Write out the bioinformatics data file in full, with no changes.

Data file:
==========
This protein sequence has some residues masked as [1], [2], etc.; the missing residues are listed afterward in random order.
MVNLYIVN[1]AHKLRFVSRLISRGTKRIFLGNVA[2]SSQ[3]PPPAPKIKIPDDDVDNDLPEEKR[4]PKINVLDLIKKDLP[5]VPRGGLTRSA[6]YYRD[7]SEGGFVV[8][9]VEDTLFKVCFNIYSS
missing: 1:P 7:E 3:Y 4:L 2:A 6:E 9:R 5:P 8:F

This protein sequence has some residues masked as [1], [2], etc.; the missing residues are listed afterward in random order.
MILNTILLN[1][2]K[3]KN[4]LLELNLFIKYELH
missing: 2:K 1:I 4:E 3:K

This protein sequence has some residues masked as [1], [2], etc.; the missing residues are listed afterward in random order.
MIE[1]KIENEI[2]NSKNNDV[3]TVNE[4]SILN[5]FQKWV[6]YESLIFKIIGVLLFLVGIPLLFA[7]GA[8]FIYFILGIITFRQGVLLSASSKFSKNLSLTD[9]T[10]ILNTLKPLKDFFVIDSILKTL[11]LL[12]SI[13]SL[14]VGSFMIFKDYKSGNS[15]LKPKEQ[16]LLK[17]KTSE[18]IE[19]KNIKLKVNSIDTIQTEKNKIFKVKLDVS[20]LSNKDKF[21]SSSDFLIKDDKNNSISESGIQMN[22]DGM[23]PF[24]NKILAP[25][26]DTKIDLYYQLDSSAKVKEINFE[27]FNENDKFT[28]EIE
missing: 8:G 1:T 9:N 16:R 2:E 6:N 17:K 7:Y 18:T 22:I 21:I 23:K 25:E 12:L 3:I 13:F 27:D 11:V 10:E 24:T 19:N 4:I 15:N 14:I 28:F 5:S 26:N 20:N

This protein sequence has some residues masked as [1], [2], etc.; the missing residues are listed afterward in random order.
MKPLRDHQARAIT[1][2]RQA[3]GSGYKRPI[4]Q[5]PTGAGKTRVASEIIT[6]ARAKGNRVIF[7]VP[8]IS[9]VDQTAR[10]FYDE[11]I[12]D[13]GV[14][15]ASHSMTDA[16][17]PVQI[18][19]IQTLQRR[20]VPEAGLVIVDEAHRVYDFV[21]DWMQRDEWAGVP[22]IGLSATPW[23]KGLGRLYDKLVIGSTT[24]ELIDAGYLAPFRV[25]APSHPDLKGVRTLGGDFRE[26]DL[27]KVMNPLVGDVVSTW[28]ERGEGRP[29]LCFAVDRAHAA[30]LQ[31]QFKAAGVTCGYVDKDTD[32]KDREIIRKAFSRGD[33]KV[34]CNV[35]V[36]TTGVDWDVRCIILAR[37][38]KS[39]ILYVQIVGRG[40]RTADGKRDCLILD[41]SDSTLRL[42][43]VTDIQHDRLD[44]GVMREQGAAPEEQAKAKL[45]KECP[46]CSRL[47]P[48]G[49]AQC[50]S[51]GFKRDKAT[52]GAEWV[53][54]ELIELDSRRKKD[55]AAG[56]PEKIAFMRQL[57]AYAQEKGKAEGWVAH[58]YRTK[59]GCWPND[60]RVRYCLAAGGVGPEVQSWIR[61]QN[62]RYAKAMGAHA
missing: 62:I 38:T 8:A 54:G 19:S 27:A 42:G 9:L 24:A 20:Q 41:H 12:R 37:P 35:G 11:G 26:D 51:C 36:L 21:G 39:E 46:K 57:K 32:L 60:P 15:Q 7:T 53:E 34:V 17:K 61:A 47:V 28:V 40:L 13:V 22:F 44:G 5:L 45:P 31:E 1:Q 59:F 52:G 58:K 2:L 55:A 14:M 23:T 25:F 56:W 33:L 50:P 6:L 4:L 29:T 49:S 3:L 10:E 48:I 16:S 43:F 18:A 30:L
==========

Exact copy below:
This protein sequence has some residues masked as [1], [2], etc.; the missing residues are listed afterward in random order.
MVNLYIVN[1]AHKLRFVSRLISRGTKRIFLGNVA[2]SSQ[3]PPPAPKIKIPDDDVDNDLPEEKR[4]PKINVLDLIKKDLP[5]VPRGGLTRSA[6]YYRD[7]SEGGFVV[8][9]VEDTLFKVCFNIYSS
missing: 1:P 7:E 3:Y 4:L 2:A 6:E 9:R 5:P 8:F

This protein sequence has some residues masked as [1], [2], etc.; the missing residues are listed afterward in random order.
MILNTILLN[1][2]K[3]KN[4]LLELNLFIKYELH
missing: 2:K 1:I 4:E 3:K

This protein sequence has some residues masked as [1], [2], etc.; the missing residues are listed afterward in random order.
MIE[1]KIENEI[2]NSKNNDV[3]TVNE[4]SILN[5]FQKWV[6]YESLIFKIIGVLLFLVGIPLLFA[7]GA[8]FIYFILGIITFRQGVLLSASSKFSKNLSLTD[9]T[10]ILNTLKPLKDFFVIDSILKTL[11]LL[12]SI[13]SL[14]VGSFMIFKDYKSGNS[15]LKPKEQ[16]LLK[17]KTSE[18]IE[19]KNIKLKVNSIDTIQTEKNKIFKVKLDVS[20]LSNKDKF[21]SSSDFLIKDDKNNSISESGIQMN[22]DGM[23]PF[24]NKILAP[25][26]DTKIDLYYQLDSSAKVKEINFE[27]FNENDKFT[28]EIE
missing: 8:G 1:T 9:N 16:R 2:E 6:N 17:K 7:Y 18:T 22:I 21:I 23:K 25:E 12:L 3:I 13:F 27:D 11:V 10:E 24:T 19:N 4:I 15:N 14:I 28:F 5:S 26:N 20:N

This protein sequence has some residues masked as [1], [2], etc.; the missing residues are listed afterward in random order.
MKPLRDHQARAIT[1][2]RQA[3]GSGYKRPI[4]Q[5]PTGAGKTRVASEIIT[6]ARAKGNRVIF[7]VP[8]IS[9]VDQTAR[10]FYDE[11]I[12]D[13]GV[14][15]ASHSMTDA[16][17]PVQI[18][19]IQTLQRR[20]VPEAGLVIVDEAHRVYDFV[21]DWMQRDEWAGVP[22]IGLSATPW[23]KGLGRLYDKLVIGSTT[24]ELIDAGYLAPFRV[25]APSHPDLKGVRTLGGDFRE[26]DL[27]KVMNPLVGDVVSTW[28]ERGEGRP[29]LCFAVDRAHAA[30]LQ[31]QFKAAGVTCGYVDKDTD[32]KDREIIRKAFSRGD[33]KV[34]CNV[35]V[36]TTGVDWDVRCIILAR[37][38]KS[39]ILYVQIVGRG[40]RTADGKRDCLILD[41]SDSTLRL[42][43]VTDIQHDRLD[44]GVMREQGAAPEEQAKAKL[45]KECP[46]CSRL[47]P[48]G[49]AQC[50]S[51]GFKRDKAT[52]GAEWV[53][54]ELIELDSRRKKD[55]AAG[56]PEKIAFMRQL[57]AYAQEKGKAEGWVAH[58]YRTK[59]GCWPND[60]RVRYCLAAGGVGPEVQSWIR[61]QN[62]RYAKAMGAHA
missing: 62:I 38:T 8:A 54:G 19:S 27:A 42:G 9:L 24:A 20:Q 41:H 12:R 37:P 35:G 11:G 26:D 51:C 36:L 21:G 39:E 46:K 57:K 32:L 60:P 15:Q 7:T 53:E 34:V 17:K 61:A 47:V 28:V 40:L 13:V 22:F 44:G 5:L 45:P 31:E 1:Q 59:F 52:G 58:K 2:L 55:A 14:M 23:T 25:F 56:W 33:L 50:P 6:L 4:L 29:T 49:S 3:L 10:E 48:I 16:S 43:F 18:A 30:L